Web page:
Our short story of the week is a story about motherhood by Makenzie Marshall.
Makenzie Marshall was born and raised in a small town in Missouri and since meeting her Welsh husband has spent her time stretched between Britain and the US. The couple moved to Ireland for a year in 2017–2018, where Makenzie wrote Nothing Grows From Pomegranate Seeds. In 2018, she returned to the US and finally completed her BA in English Literature. She currently lives in Kansas City, Missouri with her husband, where she is working on obtaining her MFA in Creative Writing at the University of Missouri Kansas City. For her day job, Marshall teaches after-school creative writing classes for middle school students; for her very early-morning job, she teaches English as a Second Language online to students in China.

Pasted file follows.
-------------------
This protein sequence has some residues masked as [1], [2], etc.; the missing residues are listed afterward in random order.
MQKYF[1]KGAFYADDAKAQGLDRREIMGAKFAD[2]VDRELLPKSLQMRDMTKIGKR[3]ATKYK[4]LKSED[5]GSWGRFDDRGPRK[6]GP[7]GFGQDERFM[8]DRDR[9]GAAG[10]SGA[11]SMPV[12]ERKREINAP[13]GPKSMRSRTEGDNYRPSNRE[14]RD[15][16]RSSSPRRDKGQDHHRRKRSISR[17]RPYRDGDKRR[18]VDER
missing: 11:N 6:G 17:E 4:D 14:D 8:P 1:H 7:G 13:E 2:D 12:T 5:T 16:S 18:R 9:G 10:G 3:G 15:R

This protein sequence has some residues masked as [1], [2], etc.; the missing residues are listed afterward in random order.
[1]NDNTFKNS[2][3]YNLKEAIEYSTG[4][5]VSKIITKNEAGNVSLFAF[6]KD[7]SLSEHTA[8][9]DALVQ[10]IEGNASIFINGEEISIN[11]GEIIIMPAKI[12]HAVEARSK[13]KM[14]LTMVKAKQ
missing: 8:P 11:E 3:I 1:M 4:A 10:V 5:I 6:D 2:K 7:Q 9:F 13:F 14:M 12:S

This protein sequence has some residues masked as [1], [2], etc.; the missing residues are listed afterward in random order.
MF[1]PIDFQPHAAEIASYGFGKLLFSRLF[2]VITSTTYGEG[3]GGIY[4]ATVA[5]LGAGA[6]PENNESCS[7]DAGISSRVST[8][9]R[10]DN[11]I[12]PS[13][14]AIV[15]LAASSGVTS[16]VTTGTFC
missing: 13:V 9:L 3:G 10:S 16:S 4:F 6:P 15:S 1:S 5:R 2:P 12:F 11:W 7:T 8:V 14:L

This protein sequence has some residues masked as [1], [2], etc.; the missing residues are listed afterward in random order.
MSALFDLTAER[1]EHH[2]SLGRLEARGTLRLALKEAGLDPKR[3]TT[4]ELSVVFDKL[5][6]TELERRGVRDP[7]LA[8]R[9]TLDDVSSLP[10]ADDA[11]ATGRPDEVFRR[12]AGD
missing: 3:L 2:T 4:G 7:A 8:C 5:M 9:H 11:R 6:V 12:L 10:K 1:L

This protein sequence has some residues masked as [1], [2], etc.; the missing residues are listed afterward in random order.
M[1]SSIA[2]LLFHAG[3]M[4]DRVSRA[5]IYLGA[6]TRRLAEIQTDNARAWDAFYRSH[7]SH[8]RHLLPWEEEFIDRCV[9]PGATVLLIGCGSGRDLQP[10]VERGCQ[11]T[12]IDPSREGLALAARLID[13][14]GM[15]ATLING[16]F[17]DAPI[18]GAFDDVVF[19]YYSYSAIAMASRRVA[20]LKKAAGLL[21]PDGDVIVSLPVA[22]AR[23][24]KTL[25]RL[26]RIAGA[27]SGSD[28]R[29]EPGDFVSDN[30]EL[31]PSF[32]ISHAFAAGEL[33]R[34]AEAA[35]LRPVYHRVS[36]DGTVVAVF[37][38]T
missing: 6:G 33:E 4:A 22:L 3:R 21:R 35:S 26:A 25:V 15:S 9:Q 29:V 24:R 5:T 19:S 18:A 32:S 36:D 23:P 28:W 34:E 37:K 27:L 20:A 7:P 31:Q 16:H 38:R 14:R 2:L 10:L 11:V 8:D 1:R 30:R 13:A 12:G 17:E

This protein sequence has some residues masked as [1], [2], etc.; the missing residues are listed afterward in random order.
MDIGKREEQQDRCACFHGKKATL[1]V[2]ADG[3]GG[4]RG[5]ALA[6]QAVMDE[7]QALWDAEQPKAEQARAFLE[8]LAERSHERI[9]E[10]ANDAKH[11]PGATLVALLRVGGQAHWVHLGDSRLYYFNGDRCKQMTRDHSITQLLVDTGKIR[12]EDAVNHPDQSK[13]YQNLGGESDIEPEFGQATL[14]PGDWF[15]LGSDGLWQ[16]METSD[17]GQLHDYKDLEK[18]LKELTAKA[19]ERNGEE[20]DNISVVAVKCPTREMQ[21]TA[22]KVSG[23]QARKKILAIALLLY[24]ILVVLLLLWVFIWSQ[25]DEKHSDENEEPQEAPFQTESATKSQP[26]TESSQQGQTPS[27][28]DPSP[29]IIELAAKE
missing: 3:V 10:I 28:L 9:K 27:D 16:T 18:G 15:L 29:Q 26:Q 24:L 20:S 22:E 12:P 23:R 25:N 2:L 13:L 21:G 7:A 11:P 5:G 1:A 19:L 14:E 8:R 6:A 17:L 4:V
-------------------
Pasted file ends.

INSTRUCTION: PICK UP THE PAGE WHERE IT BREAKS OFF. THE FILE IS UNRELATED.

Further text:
Nothing Grows From Pomegranate Seeds depicts a troubled mother-daughter relationship from an unusual perspective.
‘Georgia Leland had forgotten to water her indoor garden and the leaves were fading from green to brown. Perched on a wide wooden windowsill, exposed to the bright Kansas sun, her stem-and-leaf children yawned lazily and stretched out, searching for drink. It was the longest they’d gone without it – six days, six long days basking in direct light and drying from the inside out.
Sometimes, the plants thought they had been remembered. Georgia would wander over slowly, one heavy foot thumping after the other, and stare out of the window that sunned her children. They watched, hungry for that wetness on her cheeks, vines tingling for an accidental brush of those plump fingers trembling on their sill. Just as the open window sucked in an early autumnal breeze to rustle their dry leaves in crispy song, just as Georgia’s travelling gaze began to land on their withering brown skins, her eyes halted. She seemed to be anchoring herself in the corporeal world, focusing hard on some unseen thing between the window frame and her forgotten children. Then Cora’s voice sounded in a sticky-strange emotion that stole Georgia back to the staircase, and up she went, vanishing, leaving her plants unnoticed and unwatered.‘ Read more…